We became mistrusting, misaligned, and we stopped communicating—morale dipped, and our adversary started pulling ahead. I loved these people, it saddened me to say goodbye—but as head coach it was my decision and responsibility if we wanted to stay in the game.
The pandemic, an anemic economy—and furloughs
As the first quarter was coming to an end, we were down but not out. Until our opponent pulled a trick play: the ol’ pandemic and market volatility. The game was just starting, but this was looking like an early final blow.
We ended the quarter with 60% of our team on injury reserve, furloughed. I chose to lean on a skeleton team to close out the quarter, so we could bring everyone back with fresh legs and a new gameplan. During that time we didn’t go into crisis mode and panic—we looked at our first quarter performance, collectively recognized our faults as a team, and asked, “how do we get back in it?”
The Second Quarter (Q2)
A full, healthy roster
We began the second quarter with a conservative timeline for bringing everyone back. We couldn’t afford to throw resources at our opponent with the same strategy and hope that we’d break through simply because we added more oomph. We needed to be thoughtful, and we needed to be cunning.
Our skeleton crew was able to collaborate quickly—drafting some clever new plays to get our team under, over, and around our opponent—and into the end zone. It was the quickness with which this was done that enabled us to bring back our entire team sooner than we planned.
Taking time to reconnect
Even though we brought our people back ahead of schedule, furlough hurt. My team was shaken emotionally and financially. Being the head coach isn’t about being the person on the sideline with a headset and clipboard. You have to remove yourself from that space, be vulnerable, and connect with your players as a human—not just their coach. That’s what I had to do as we welcomed people back to the huddle.
I needed to hear them out, understand what they were going through—and give them the opportunity to ask questions. When we work together from a place of understanding and love, players can respond more positively to those tough calls we have to make as coaches.
Pivoting our gameplan, and mindset
The play calls from the first quarter to the second had changed quite drastically, and there was some fallout and lagging from players coming back from injury reserve. Our changed gameplan came with new plays, but more importantly it required a new mindset.
To keep our play Agile, and reduce yards lost to relearning and rework, we introduced our Operating Principles. A set of guiding principles that challenged our thinking—and focused our efforts on solutions, not problems. Our Operating Principles shifted players’ mindsets, and provided them with the tools and autonomy to call audibles and respond to setbacks on the fly.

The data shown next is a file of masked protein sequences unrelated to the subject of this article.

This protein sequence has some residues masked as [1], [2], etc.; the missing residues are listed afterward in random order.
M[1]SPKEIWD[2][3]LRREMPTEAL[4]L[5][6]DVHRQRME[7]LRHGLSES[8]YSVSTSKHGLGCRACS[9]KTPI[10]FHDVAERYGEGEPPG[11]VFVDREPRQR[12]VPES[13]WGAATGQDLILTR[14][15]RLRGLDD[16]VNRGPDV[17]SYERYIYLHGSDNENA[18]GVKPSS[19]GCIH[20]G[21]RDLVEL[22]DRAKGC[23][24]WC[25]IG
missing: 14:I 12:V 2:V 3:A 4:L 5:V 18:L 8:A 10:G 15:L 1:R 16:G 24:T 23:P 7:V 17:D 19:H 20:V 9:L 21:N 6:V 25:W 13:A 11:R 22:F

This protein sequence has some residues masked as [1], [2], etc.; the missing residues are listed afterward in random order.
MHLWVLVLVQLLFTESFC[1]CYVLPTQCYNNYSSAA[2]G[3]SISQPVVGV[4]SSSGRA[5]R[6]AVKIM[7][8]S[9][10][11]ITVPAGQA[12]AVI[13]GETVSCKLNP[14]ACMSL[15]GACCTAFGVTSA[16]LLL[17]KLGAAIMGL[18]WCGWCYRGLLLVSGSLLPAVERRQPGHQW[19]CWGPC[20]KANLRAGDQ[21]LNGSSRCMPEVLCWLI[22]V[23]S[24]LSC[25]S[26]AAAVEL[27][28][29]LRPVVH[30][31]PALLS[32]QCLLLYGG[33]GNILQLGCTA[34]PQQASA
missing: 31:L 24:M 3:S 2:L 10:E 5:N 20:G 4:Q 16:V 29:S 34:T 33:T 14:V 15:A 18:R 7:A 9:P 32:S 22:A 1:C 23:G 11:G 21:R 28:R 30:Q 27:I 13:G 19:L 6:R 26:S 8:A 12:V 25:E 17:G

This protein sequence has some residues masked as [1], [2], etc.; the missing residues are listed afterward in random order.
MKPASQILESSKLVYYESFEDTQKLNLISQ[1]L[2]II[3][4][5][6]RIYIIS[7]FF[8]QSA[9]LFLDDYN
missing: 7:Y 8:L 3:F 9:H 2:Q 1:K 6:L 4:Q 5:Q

The Third Quarter (Q3)
Managing the clock
After some late drives at the end of the first half—we started building momentum, picking up clients, and narrowing our point deficit. However, we came out of the locker room a little cold—starting the second half with analysis paralysis, and failing to get a few snaps off on time.
I broke my headset, I threw my clipboard like a boomerang—then I talked to my team. I told them, “I’ve seen what you’re capable of, I am confident in your abilities—but you have to be too.” I needed my team focused on getting past the opponent, not getting my approval for every play call.
Sticking to the game plan: no Hail Mary’s
We started picking up momentum. But oftentimes when you pick up momentum you start feeling bold and energized—and you stray from the game plan. You start forcing plays, going for the deep passes—and you risk costly turnovers that could ultimately take you out of the game completely.
Sticking with gameplan doesn’t have to mean being overtly risk averse. But it does require getting those first downs, taking those smaller steps—and iterating so when the time comes to make the big plays, you are positioned for success. Getting after it and getting touchdowns requires patience and vigilance.
Capturing the lead, and expanding it
With the third quarter in full swing—we are now a well oiled machine and ready to go pedal to the medal. It was an uphill battle to this point—but we finally found ourselves making conversions, and executing against what seemed like an impossible opponent.
The tides have changed, but the game certainly isn’t in the bag yet. We are closing in on the lead, and once we take it I want to expand it. I want the final quarter to be punishment for our opponent, a warning for future adversaries—and a show of vigor and expertise that attracts new talent to want to play for our team.
So with passion, with cleverness—and most importantly with love—we’re going to do it.
See you at the post-game interview.